Having followed the issues related for this for quite a number of years now, and having read a number of your analyses as well as others, what I do not understand is why the courts have so often agreed with TEC that (a) it is hierarchical above the level of diocese (I refer here to the cases in California and Pennsylvania, although there are various appeals yet to be settled), and (b) that the consistent open abuse of constitutional authority is recognized as legitimate - there was, for example, no constitutionally legitimate removal of the bishops who TEC refers to as “former bishops.” From a strictly constitutional point of view, either the Diocese of Fort Worth left the Episcopal Church (which I believe is what happened, and is allowable under the wording of the accession clause- of for that matter, under the definition of the word “acceed”) OR the Diocese of Fort Worth CANNOT leave the Episcopal Church.  But if the latter is true (I don’t think it is, but for sake of argument) then +Jack Iker is still the bishop of the TEC Diocese of Fort Worth, since he has never been deposed, and never signed a document renouncing his orders (as required in the canons).  However, the courts to date seem to have backed KJS on these non-canonical removals.  For the PB to act outside the canons is indeed a constitutional infraction- since she is exercising powers not granted her by the constitution, and indeed infringing on powers reserved to the HoB.

[13] Posted by tjmcmahon on 4-25-2012 at 07:44 AM · [top]

My earlier remark was meant to be tongue-in-cheek. I don’t really think she’d try it this time (even though she’s also used it to rid herself of some pesky retired bishops). As to the courts backing her on these non-canonical removals, as far as I know, the courts have never been asked to address their validity. That’s exactly the kind of entanglement into a church’s internal procedures that the courts try to avoid.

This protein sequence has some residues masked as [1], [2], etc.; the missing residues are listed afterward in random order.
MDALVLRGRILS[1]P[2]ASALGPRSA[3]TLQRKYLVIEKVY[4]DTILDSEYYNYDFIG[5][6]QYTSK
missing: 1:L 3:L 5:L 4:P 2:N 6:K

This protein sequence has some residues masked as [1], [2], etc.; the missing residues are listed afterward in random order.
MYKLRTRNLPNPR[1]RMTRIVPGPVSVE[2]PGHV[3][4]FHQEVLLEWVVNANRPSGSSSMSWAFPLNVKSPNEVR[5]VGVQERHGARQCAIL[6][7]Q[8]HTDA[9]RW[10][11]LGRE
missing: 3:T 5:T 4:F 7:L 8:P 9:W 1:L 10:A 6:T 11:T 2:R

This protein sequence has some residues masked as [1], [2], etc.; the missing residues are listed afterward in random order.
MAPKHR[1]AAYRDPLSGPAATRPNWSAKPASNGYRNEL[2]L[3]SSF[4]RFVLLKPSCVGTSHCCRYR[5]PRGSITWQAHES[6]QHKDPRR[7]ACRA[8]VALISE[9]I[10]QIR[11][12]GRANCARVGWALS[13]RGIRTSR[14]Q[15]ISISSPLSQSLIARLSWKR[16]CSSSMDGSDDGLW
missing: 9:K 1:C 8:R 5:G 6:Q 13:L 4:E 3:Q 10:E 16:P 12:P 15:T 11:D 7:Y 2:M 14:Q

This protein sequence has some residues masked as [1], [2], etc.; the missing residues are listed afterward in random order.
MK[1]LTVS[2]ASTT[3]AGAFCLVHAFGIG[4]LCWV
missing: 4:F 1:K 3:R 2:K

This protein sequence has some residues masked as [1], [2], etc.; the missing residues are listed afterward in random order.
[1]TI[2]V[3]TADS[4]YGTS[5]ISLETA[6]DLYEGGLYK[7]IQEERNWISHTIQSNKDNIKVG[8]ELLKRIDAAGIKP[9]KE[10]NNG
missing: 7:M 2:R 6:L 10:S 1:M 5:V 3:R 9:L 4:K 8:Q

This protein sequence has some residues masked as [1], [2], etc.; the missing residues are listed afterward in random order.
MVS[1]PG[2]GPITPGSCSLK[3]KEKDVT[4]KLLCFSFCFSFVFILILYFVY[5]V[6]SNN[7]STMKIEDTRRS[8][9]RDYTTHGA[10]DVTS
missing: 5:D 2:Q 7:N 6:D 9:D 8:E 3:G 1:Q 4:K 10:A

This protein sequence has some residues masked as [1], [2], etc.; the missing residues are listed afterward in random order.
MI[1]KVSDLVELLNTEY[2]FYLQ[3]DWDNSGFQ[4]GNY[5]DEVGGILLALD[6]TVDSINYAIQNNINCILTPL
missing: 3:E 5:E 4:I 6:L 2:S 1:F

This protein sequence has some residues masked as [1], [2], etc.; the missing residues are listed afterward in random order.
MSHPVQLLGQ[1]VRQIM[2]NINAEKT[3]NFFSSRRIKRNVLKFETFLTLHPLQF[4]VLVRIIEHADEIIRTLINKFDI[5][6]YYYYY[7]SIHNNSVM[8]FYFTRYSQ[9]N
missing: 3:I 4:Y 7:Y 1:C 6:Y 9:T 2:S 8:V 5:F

[14] Posted by Paul Powers on 4-25-2012 at 08:32 AM · [top]

Several of these bishops are on the threshold of retirement.  They clearly are not using their retirement as an escape hatch to the golf course.  God bless them.

[15] Posted by Jill Woodliff on 4-25-2012 at 08:37 AM · [top]

This affidavit should have been filed in the trial court. In several cases the point has not been sufficiently contested.

[16] Posted by Pb on 4-25-2012 at 08:47 AM · [top]

I was also surprised and pleased to see +Stanton’s name on the brief. He has seemed very quiet lately at least to me (since I was lately of a parish that left the Dio of Dallas for the Southern Cone) I had assumed that he was in head down, make no waves, lets put the unpleasantness behind us mode. Not that he wouldnt have an good argument there since that may be the best way anymore to protect a largely orthodox dio still within TEC from the punitive ministrations of 815

But now that he is ostensibly my bishop again (yes I have been forced by geography to attend a Dio of Dallas parish once again) I have to say that it bodes well that he is still willing to back the cause of the orthodox even at a potential cost. We haven’t lost him and that’s a good thing in my book.

[17] Posted by StayinAnglican on 4-25-2012 at 10:07 AM · [top]

Perhaps I am overly suspicious / paranoid, but I seem to detect the nearly hidden, subtle, skillful hand of a curmudgeon in these developments.  If so, well done sir!

[18] Posted by ABQ Methodist on 4-25-2012 at 11:21 AM · [top]

And from this “bottom feeder:” (Me)  Ditto!

[19] Posted by cennydd13 on 4-25-2012 at 01:48 PM · [top]

I’d like to see the spinmeisters’ reaction to this; it ought to be very interesting!